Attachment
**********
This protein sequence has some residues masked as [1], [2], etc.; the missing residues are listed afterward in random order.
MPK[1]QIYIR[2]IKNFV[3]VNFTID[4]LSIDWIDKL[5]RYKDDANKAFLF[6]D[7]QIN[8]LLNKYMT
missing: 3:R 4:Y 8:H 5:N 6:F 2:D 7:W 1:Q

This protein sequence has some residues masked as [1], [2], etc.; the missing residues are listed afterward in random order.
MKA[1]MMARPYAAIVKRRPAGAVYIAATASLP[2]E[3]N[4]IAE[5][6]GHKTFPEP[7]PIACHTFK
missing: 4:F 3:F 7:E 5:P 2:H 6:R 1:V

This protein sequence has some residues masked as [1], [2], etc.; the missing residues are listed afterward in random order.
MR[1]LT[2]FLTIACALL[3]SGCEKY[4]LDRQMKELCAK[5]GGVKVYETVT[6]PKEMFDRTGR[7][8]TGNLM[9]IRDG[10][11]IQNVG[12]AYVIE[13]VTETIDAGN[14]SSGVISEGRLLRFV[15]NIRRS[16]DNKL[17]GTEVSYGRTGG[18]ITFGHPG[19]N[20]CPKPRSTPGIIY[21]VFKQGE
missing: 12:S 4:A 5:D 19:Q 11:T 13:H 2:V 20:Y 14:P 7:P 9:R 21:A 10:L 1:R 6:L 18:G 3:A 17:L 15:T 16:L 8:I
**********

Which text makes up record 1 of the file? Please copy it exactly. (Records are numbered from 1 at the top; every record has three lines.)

This protein sequence has some residues masked as [1], [2], etc.; the missing residues are listed afterward in random order.
MPK[1]QIYIR[2]IKNFV[3]VNFTID[4]LSIDWIDKL[5]RYKDDANKAFLF[6]D[7]QIN[8]LLNKYMT
missing: 3:R 4:Y 8:H 5:N 6:F 2:D 7:W 1:Q